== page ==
The Laguna de Santa Rosa Nile Crocodile Abatement Program (SR-CAP)
Recent efforts to capture and remove these dangerous reptilians in Sonoma County have so far yielded mixed results. An attempt to map and manage wetlands, vernal pools, natural wildlife corridors and waterways within the City of Santa Rosa's boundaries elicited a warning from the county's water agency that more biologists will have to be hired, as many have been eaten in the last few months while working in the Laguna. A Nile Crocodile Task Force formed in 1989 succeeded in creating a voluntary Memoranda of Understanding among county agencies, environmentalists, the widows of several eaten biologists, and Grendel Gravenstein’s School of Magic.
One of the most biologically rich areas of the world, the Laguna de Santa Rosa has evolved from a superabundant variety of terrain, micro climates, and soil types. Given the rapid, exponential growth in Nile Crocodiles that has taken place in recent decades within this setting, state Fish and Game researchers say a major disruption of natural ecosystems has already taken place. In fact, in 1993, California was home to more federally-listed threatened and endangered species than any other state in the continental US due in part, to the ravenous appetites of these crocs.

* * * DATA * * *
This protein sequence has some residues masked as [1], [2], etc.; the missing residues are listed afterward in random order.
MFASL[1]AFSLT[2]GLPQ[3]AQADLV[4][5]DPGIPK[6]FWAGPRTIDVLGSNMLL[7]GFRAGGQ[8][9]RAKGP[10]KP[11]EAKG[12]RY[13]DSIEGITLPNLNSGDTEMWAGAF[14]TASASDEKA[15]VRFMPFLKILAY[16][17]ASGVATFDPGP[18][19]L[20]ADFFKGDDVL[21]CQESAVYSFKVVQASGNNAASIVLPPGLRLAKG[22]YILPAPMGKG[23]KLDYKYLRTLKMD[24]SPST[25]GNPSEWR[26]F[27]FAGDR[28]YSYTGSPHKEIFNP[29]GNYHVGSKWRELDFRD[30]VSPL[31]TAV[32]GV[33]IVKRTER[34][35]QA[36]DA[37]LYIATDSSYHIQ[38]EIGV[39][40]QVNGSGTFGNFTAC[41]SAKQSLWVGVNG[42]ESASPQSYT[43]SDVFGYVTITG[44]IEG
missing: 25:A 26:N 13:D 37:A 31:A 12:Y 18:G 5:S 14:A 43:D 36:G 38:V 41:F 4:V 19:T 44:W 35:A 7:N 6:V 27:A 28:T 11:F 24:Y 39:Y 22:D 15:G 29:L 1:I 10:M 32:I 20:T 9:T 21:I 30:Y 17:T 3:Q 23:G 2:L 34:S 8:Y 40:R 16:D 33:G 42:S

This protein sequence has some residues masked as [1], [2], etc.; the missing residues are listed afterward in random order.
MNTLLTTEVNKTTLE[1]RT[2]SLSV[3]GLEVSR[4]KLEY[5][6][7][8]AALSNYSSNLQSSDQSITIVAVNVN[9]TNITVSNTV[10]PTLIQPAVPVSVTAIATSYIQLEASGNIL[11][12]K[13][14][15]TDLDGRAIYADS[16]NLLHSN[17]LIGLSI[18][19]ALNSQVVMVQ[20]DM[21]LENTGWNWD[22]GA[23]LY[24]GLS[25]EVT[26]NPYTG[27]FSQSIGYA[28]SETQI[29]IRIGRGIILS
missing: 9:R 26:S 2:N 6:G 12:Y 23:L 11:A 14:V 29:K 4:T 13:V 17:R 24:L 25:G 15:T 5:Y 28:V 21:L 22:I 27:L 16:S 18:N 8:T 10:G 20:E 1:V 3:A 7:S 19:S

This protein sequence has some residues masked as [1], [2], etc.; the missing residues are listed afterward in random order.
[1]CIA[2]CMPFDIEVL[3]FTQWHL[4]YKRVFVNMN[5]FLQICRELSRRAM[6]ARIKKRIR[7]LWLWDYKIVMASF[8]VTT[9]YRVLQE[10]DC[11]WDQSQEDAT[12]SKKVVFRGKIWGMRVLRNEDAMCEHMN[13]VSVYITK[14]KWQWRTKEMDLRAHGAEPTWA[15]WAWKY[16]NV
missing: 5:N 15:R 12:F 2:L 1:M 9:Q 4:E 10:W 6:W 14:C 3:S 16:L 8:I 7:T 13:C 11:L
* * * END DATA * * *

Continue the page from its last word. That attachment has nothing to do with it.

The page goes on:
Wild species are the concern of the state Department of Fish and Game and the federal Fish and Wildlife Service, while the management of their habitats falls under a broad array of jurisdictions, regulations, and individual concerns. This mishmash of agencies has only fostered miscommunication, slow response, and the rapid reproduction of crocodiles while everyone scratches their heads in consternation.
Crocodilian control is carried out in many ways. These large carnivorous reptiles live in a unique ecological niche, and each situation presents an opportunity to practice the methods of integrated pest management (IPM). The first step is to look at the environmental conditions that keep a pest or vector population growing and healthy, and to decide which can be changed or eliminated to upset that balance.
Based on their knowledge of a Nile crocodile’s biology, abatement district personnel change environmental conditions to eliminate habitat without the need for chemical agents. This might involve removal of a past winter's mud and debris from a creek, cleaning weeds from ditches to allow water to flow naturally or just saying “to heck with the restoration of a degraded marsh, let’s just build a bunch of swank high priced condos here”.
If you see a Croc - run like hell